9. I had no clue they were doing tiers with MM+ fast passes..

    You really can’t get a fast pass for both soarin and test track in the same day? Even if you got one at 9am and the other for 7pm?

    That…kinda blows. Especially when you get to..say… space mountain and splash mountain in the same day.

  10. I think Disney saw people paying more for guided tours that include fastpass, etc and instead of trying to make it better, or easier for the groups (their guests) they realized that people would pay for things like that, and magic bands were born.

    How long until we go back to the idea that you pay for park admission, and then you pay to ride the rides. The more popular the ride, the more you pay.

    In this whole fiasco, I bet that Disney never once thought about their guests. Theirs gusts wallets, yes, but the actual guest and what they wanted, NO.

  11. This is going to confuse literally millions and millions of visitors, subjecting them to a system that even cast members don’t fully understand. Honestly, my eyes glaze over when I read all of the instructions. I can only imagine what it’s going to be like when someone with three screaming children and a weary spouse is trying to understand it all.

    Disney spent literally a billion dollars on this system? I had to go look that up and check it at multiple sources because I seriously still cannot believe that Disney spent the same amount on this as they spent creating EPCOT Center, and MORE than they spent creating Disney’s Animal Kingdom.

    THEY COULD HAVE CREATED ANOTHER THEME PARK WITH THAT MONEY! They say an expansion of the Monorail is too expensive, but they’ll spend a BILLION dollars on a ticketing system?

    Meanwhile, over at the competition, they’re spending less on truly extraordinary enhancements that the guests see and feel.

    Have you checked the cost of a Disney resort lately? Disney’s telling consumers they have to spend $4,000 to take a family to Disney World for a week, then forcing them to participate in a program no one even understands and that is designed solely to get MORE of my money? Nope, sorry. Nope.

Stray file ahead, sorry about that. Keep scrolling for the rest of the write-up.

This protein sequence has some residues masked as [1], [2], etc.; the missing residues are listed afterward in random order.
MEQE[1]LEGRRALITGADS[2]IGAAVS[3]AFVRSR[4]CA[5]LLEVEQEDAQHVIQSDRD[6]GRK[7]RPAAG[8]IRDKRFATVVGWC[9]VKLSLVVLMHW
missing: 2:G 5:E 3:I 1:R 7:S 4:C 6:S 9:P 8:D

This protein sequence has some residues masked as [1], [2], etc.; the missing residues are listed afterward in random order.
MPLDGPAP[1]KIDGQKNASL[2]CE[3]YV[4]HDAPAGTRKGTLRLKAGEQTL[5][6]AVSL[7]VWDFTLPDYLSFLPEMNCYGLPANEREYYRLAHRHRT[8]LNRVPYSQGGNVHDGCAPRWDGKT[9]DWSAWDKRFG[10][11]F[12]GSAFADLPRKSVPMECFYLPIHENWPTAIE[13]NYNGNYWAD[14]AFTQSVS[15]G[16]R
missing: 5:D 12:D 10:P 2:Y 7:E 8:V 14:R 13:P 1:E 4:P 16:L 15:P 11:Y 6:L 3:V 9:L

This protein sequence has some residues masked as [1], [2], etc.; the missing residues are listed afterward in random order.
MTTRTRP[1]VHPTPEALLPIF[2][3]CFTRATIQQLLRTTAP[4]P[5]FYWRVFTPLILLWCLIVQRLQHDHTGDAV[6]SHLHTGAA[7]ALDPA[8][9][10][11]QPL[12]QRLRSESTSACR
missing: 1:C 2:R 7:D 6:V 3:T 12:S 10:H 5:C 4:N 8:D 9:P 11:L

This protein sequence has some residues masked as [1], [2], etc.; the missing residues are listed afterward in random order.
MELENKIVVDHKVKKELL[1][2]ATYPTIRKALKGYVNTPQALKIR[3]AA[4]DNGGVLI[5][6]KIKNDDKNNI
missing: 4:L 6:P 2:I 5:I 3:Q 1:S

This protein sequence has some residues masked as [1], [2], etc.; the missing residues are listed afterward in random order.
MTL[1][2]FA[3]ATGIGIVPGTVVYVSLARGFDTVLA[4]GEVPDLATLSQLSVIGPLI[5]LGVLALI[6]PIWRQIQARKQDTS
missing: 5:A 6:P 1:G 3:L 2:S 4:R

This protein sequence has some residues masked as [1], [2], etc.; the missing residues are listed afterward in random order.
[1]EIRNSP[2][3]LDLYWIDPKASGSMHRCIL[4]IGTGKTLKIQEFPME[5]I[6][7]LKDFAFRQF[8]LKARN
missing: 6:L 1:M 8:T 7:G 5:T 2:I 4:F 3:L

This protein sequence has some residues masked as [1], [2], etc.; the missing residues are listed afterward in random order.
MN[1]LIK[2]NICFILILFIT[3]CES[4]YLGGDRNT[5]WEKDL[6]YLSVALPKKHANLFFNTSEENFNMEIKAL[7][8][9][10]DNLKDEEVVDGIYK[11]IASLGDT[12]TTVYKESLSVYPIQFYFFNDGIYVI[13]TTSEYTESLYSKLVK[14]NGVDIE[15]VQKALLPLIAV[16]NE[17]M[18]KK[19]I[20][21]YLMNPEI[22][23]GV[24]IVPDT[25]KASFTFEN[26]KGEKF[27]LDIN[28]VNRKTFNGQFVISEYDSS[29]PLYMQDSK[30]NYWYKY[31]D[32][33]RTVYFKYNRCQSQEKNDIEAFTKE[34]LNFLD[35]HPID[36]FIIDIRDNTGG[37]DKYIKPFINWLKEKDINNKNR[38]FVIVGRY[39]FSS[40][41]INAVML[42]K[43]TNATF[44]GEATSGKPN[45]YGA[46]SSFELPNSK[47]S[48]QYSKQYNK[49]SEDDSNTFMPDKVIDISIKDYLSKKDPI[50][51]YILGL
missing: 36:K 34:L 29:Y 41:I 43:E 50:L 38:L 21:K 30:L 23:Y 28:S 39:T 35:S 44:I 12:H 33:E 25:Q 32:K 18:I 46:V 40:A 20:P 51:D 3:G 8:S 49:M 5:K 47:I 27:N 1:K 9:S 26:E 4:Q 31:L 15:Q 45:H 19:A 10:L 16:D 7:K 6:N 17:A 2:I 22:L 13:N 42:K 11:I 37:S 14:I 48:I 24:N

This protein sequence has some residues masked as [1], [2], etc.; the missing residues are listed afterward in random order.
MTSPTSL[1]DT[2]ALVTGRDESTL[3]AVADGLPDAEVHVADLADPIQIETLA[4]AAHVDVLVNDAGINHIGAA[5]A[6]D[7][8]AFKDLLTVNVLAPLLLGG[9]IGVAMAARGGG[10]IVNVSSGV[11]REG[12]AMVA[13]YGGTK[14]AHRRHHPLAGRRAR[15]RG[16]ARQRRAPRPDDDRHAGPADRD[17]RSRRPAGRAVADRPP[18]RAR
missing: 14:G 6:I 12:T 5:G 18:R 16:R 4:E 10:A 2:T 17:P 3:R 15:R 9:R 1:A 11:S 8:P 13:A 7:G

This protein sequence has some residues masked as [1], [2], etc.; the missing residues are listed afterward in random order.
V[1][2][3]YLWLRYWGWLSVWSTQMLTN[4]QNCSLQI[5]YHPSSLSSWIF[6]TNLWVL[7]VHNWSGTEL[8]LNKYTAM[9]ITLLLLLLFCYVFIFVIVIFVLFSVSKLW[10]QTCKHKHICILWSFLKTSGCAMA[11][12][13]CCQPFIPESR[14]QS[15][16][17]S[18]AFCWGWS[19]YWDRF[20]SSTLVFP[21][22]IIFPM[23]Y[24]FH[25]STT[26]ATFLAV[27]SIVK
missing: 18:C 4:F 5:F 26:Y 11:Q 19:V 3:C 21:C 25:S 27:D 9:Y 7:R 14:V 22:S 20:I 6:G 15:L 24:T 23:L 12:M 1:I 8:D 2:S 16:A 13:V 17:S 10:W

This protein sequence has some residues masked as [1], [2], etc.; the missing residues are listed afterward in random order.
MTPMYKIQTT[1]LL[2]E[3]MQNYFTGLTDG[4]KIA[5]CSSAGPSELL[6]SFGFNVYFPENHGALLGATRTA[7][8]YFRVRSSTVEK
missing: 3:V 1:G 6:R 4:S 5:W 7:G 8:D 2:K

• When everything is about value, the blatant money grab is a big turn off.

  12. I am going to ignore the discussion because chances are I won’t visit the park until there’s a new system getting the bugs worked out of it, but I wanted to say that the offer of cookies was really sweet and I wish I could send you to the park with buckets of them.

    The idea of “tier” as a euphemism for E-ticket feels like a new paradigm in the making.

  13. I go on vacation to have fun and do things randomly. That being said, I will never go on a cruise to be told when to eat, where to eat, now do this, etc. I understand, to a degree, why Disney is attempting to schedule the visit of a guest down to the minute. But adults and children get sick, want to split up to do different things, take naps, need a change of clothes the list goes on and on. I won’t even mention thunderstorms, tropical storms or hurricanes and the disruption they cause. I for one like to leave schedules, deadlines and appointments at home when I vacation. So, if in the future Disney insists on taking my spontaneity away, I just won’t play any more.

    • I agree with you. I grew up 20 minutes from Disneyland as a kid (and did my stint in college working for the Mouse). Now I live in Illinois – and have to plan traveling and dealing with the new DAS for my adult son with autism. If (when) these Bands come to the Resort then that is it – I give up.

      I think part of the problem is, sure, the suits want to squeeze more money out of the organized, compartmentalized hoards of visitors lured into the mousetrap. But part is also that so many people are trying to fit into a finite space at any one park and cram in as many rides – which can only take so many users per day – that it just isn’t FUN anymore.

      We can’t all be spontaneous and. just enjoy Disney anymore if we want to get on a decent number of rides, see a parade, greet a couple characters and have a table service meal all in one day. SIgh.

  14. I think the person who hatched the rides in advance reservations system is the same genius who decided to market “OZ The Great and Powerful” 3D Blu-ray as a stand alone purchase.
    Enough said.

  15. Extra Magic Hours is not the benefit it used to be. Disney now has so many hotel rooms on-property, the parks are absolutely packed on EMH days. My strategy is always avoid a park on EMH days; and I’m always staying on-property.

    Thus, if EMH goes away, it’s really no big deal. People who rarely visit WDW might think it’s a good deal. But anyone who has visited WDW more than a few times knows EMH is simply the illusion of a benefit.